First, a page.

I'm struggling with where to start tonight.
Things aren't bad, don't start worrying. Jackson's doing much better than last week. As a matter of fact, he's once again exceeding all expectations of health. We finally adhered to some 'tummy time', and he promptly responded by rolling onto his back, and then back to his belly, and then he was like an unsptoppable weeble, pitching every which way. I began to realize how close we are to having a mobile baby. He's discovered his feet, and spends a good deal of time trying to get his tiny pink bubblegum toes into his mouth. He has learned how to shriek with joy...and irritation. He's fast showing all the signs of having the familial opinionation, to our great entertainment. Except for a few brief, nerve wracking moments now and again, he is astoundingly normal. He is a sweet, salty, butterball of bliss and slobber.
The whole family is doing well, in fact. EM is gearing up to start at her new school, the house is coming together, Mike's finished training and starts ambulance shifts tomorrow morning. We got a puppy. (She's shockingly well behaved) Our relations with my ex husband are even cool and personable. Not that I'm waiting for the other shoe to drop, but it's actually hard to believe how smoothly things are going for the most part. We had a great turnout for the Chili's Gives Back for Cystic Fibrosis event the other night.
I have kind of extricated myself from the online CF forums I inittially dove into for a sense of community. There was too much a sense of panic among the parents there. I have, though, begun to meet (if only virtually) other CFer's and parents. It's quite possible I sound like a lunatic to them, but I feel bonded to these near-perfect strangers, and follow their trials and triumphs with my own heart. Through the development of CF related Diabetes (CFRD) and double lung transplants, PICC lines, feeding tubes, I listen, I feel, I pay attention, and I try to prepare myself. I wonder often what Jackson's future will be like. I know of a 13 year old girl who has only had 3 hospitals stays in her whole life, and I know of an 8 year old girl who has already had her FIRST double lung transplant. Where will my son fall? Are we over-celebrating his current robust health? Will he get sick and lose all those glorious rolls of sweet, soft baby fat? Will he need new lungs before he goes to Jr High?
I don't get hyper-focused on these what-if's. They don't run me, they don't run our lives. But I'd be lying if I didn't admit they were there. I often think I've figured out how to feel about all of this. About having a son with this disease...but sometimes it sneaks up on me. I think it's perfectly normal to carry the sadness without being a sad person. More often I have to describe to people that living in our house is not a constant barrage of sadness, fear, and disinfectants. Contrary to popular belief, we have a pretty damn good life, and it's relatively normal day to day. (While Emily is aware that her brother needs a little more intensive attention sometimes, she isn't hungry for attention by any stretch. If it seems that I don't mention her in this blog as much as I do Jackson, I have reasons to be a little more protective of her privacy)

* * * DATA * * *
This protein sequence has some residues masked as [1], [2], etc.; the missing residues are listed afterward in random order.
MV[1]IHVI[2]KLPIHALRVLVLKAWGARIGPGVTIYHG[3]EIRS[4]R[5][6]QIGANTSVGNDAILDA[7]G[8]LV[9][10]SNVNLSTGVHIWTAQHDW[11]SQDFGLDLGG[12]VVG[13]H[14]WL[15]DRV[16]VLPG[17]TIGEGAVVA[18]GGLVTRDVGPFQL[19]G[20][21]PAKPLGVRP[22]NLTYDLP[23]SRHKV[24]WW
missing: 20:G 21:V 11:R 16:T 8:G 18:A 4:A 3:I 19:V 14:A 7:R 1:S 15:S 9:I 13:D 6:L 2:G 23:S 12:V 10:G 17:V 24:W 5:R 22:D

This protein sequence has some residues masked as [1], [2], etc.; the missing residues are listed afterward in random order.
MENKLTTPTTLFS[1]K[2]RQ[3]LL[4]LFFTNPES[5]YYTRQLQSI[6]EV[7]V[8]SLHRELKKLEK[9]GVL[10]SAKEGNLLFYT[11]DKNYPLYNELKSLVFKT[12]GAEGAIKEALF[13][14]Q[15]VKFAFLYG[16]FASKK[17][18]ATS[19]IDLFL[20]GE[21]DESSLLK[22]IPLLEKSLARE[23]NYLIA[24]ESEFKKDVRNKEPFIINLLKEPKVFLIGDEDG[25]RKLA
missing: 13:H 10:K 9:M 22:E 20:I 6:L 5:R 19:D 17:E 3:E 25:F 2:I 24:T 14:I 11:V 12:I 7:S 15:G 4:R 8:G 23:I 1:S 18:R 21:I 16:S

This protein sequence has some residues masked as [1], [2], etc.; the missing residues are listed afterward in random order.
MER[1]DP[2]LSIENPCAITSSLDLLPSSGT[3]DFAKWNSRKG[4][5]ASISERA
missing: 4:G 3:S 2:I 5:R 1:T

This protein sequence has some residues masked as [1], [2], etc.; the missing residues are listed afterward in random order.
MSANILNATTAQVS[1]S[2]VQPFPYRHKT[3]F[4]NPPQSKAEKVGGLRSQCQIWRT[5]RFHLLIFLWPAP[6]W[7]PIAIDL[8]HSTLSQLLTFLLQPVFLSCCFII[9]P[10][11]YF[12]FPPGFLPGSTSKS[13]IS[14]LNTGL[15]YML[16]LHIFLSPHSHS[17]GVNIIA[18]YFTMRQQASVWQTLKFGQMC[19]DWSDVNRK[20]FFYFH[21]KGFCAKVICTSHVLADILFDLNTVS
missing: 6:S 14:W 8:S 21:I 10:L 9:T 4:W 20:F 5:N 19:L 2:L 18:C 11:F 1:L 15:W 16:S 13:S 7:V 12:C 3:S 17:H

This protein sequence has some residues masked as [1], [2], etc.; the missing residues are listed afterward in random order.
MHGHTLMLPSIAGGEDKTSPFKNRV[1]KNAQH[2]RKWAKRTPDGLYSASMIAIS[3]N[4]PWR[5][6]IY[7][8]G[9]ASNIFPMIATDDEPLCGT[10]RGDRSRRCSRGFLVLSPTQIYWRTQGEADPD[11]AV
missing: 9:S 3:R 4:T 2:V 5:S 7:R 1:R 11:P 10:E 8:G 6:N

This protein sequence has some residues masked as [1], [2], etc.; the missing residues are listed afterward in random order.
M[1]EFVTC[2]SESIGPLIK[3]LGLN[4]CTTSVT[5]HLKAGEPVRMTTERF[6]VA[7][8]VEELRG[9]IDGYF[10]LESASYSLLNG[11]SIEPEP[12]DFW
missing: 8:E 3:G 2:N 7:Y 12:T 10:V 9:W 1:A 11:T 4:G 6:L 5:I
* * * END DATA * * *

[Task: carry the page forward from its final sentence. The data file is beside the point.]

I get sad, but I am not a sad person. I am struggling a bit to find the balance between positivity and honesty with myself. Sometimes it's hard to tell an ugly truth to beautiful people. I hate that my Mom worries about how I am. I hate that if Jackson gets sick everyone who's seen him in the last two weeks fears they gave him something. I hate that he has to live with it and I'm just a spectator to his disease- I hate that he suffers because of something that came from my body. But again, I think all of these feelings are healthy and normal. I'm just winding my way along the learning curve, learning clumsily how to coexist with the dark little recesses where positivity doesn't reach. For now I'll keep looking for the perfect moments, coping with the scary ones, and living all of them.
Let's end on a good note, shall we? A Friday afternoon toast. Cheap champagne and fresh squeezed oranges, because it was quiet, because it rained, and because we could.